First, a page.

Morris Area School Board learns of new district advertising proposal

Activities Director and Dean of Students Blake Karas gave a report to the Morris Area School Board about advertising within the school, and a proposal to make the efforts more streamlined and potentially increase revenue.

Currently, advertising is already done in several areas such as scoreboard advertisements, which went to pay for the scoreboard, and sponsorships for shows. To acquire those advertisements, a staff member will usually have to send out mass emails whenever they have a moment to do so and might have to make multiple requests to area businesses throughout the year. This can be cumbersome not only for the person requesting the advertisement but for the business as well. 

Karas presented a new program that would unite advertising efforts by creating advertising packages that businesses could participate in that would include multiple types of advertising, as well as an a la carte-style menu so individual items could be selected by businesses. Advertisers could choose a package option and still choose off of the a la carte menu, just a package option, or individual items off of the a la carte menu only. This could streamline advertising efforts, and be more convenient for local businesses by making clear what there is to offer in only one ask versus multiple. “We have a very good community that supports student activities,” Karas said.

Karas also showed examples of the types of advertising that other schools use as well to be used as ideas for advertising at Morris Area Schools.

The board meeting was once again attended by several members of the Morris Area Teachers Association. Two members of the association addressed the board in advocacy for a better salary and benefits package. Joe Ferriero began his statement to the board by saying his colleagues are “simply world-class.” He went on to say that despite feeling valued and supported in almost every aspect of his job, the current salary and benefits package make it incredibly difficult. He stated that the health insurance package is inadequate, and leaves him to fear that a single illness or injury will cause financial hardship. Another cause for concern he stated was compensation for extracurricular activities, and when he broke down the hours that he has worked so far this year compared to his salary, he has made about .84 cents per hour. He ended his statement by saying, “Please, let’s work together to address concerns around salary and benefits. We, the educators, dedicate our lives to shaping young minds in this community and deserve to feel secure not only in our jobs but in our health and well-being.

Greenwaldt addressed the board by saying that he has been in education for 37 years and that it was not an easy position to stand in front of the board. He said he is aware of the numerous letters sent to the board from staff, and the statistics that have been presented comparing Morris Area Schools to other schools of similar size, but he wanted to speak for those who couldn’t speak for themselves. He then went on to introduce his new granddaughter, who will graduate in 2042, and said he hopes she will aspire to excel academically and become an above-average student. “Speaking on [her] behalf, I express concern regarding the compensation of the teachers who receive a below-average pay compared to similar schools.” He adds that due to the lower pay, experienced teachers are leaving in search of better opportunities, and new hires are deterred from joining the district altogether due to more attractive offers elsewhere. He ended his statement by quoting Theodore Roosevelt, “Knowing what’s right doesn’t mean much unless you do what’s right.”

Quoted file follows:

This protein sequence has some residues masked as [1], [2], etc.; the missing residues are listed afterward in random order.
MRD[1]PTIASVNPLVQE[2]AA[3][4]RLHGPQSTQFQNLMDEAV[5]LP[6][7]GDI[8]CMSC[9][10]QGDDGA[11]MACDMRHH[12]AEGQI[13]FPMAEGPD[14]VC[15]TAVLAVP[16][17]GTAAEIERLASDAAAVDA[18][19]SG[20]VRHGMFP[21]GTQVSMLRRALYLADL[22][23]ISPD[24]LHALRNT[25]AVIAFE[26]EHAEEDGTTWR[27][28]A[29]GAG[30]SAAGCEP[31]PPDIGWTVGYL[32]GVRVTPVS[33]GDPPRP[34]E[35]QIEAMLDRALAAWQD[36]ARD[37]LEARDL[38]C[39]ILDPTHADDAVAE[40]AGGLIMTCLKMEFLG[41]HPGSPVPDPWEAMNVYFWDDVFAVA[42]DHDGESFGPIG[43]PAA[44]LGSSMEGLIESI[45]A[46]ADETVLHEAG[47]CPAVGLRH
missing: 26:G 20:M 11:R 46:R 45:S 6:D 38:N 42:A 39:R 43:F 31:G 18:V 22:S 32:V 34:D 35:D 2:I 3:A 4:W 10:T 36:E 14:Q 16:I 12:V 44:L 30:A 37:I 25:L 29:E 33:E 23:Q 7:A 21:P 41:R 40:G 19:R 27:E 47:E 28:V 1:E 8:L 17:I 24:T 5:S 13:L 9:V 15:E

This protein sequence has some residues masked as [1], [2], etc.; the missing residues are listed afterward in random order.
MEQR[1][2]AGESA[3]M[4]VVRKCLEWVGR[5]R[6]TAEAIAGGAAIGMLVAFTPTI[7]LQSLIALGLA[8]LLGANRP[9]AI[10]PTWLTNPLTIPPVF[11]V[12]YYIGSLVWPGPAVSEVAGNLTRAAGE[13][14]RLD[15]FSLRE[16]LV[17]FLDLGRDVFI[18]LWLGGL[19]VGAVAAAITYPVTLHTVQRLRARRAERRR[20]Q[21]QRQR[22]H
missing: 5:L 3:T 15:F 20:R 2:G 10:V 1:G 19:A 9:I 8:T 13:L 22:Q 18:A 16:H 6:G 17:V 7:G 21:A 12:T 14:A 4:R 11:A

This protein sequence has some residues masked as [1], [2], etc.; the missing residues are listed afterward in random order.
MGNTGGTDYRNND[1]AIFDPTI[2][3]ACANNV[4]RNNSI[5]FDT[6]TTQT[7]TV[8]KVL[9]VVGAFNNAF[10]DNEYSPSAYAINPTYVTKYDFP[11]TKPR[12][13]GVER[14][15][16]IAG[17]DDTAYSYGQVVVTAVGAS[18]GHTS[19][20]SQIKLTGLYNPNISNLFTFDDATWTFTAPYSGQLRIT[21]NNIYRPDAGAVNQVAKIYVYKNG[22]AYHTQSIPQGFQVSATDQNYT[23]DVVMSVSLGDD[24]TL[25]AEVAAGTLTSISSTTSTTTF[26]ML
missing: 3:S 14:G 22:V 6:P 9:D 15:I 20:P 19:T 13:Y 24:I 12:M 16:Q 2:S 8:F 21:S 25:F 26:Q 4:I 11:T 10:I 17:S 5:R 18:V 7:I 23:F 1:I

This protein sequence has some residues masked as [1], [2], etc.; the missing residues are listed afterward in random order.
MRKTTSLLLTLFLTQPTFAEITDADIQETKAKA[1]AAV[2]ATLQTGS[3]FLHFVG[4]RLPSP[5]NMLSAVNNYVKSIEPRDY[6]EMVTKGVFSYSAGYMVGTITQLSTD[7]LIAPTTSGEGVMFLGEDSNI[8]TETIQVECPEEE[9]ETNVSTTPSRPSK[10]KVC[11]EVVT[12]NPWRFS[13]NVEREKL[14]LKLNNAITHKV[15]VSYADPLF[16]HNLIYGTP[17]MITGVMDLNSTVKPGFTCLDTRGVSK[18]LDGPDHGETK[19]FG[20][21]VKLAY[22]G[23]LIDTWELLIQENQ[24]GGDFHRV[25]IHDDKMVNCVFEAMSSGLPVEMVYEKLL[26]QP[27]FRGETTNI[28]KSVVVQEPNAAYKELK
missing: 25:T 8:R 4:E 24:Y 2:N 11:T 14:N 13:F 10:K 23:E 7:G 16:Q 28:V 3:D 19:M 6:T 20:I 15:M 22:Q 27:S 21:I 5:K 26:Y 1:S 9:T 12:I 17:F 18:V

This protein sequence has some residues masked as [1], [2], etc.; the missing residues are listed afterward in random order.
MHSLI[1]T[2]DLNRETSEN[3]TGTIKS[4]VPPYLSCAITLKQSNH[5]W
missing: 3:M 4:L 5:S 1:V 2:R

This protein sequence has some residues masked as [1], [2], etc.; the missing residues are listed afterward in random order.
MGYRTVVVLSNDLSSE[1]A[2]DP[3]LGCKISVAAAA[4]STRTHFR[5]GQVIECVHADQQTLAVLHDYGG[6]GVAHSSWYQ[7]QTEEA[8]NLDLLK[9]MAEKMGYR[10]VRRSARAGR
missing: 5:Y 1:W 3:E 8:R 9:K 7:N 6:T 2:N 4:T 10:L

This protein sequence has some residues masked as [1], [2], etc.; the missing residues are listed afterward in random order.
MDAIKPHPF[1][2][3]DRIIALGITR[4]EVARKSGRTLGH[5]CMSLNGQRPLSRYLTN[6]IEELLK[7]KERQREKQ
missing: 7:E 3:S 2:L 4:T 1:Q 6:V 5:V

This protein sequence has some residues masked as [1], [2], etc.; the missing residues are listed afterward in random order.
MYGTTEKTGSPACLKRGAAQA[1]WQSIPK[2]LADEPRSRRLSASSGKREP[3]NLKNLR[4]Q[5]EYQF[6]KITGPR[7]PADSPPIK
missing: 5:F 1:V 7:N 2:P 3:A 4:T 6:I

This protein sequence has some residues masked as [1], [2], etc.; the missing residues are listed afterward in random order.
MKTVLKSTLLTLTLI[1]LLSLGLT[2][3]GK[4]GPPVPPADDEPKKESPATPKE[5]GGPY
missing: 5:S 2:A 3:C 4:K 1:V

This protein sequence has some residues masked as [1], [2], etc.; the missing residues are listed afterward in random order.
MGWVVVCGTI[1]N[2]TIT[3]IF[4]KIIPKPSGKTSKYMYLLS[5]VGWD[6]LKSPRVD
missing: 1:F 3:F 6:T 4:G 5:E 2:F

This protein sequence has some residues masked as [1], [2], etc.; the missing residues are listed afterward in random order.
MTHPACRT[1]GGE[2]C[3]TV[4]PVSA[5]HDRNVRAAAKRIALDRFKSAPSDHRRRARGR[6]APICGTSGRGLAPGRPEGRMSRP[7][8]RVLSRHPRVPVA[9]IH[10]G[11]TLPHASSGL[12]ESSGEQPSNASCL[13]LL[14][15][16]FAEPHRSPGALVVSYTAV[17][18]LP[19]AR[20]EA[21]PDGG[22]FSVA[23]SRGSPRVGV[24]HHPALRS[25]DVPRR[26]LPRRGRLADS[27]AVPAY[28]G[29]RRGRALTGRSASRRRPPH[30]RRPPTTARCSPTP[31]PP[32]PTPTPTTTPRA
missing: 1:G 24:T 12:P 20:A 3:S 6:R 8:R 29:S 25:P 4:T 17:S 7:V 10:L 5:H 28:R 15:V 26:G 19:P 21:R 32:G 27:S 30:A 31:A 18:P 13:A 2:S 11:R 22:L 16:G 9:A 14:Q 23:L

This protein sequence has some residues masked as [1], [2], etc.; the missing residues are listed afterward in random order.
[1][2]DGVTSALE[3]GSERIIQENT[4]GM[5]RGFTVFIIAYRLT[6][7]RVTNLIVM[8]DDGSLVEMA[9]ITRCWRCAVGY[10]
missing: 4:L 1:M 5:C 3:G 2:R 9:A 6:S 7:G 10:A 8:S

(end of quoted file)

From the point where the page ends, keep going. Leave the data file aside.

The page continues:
The boys’ soccer program was approved. Karas stated that the first year will come with a cost of about $30,000, and subsequent years will be about $10,000. The higher start-up costs come from the need to purchase equipment, jerseys, and facilities. For the first year, the program will likely be junior varsity (JV), with about 10 games. After that, a full schedule of varsity and junior high JV can be established. Karas said that now that the program has been approved, they can begin fine-tuning more of the details.

The second reading and approval of four policies took place. Policy 405 complies with the Minnesota Veterans Preference Act which provides preference points for veterans applying for employment with political subdivisions, including school districts, as well as additional rights for veterans in the discharge process. Policy 406 guides school district employees as to the data the school district collects and maintains regarding its employees, volunteers, independent contractors, and applicants. Policy 407 provides district employees with a place of employment free from hazardous substances. Policy 408 protects the rights of school district employees and students under both state and federal law when requested to testify or provide educational records for a judicial or administrative proceeding.  

Donations totaling $7,668.52 were approved by the board.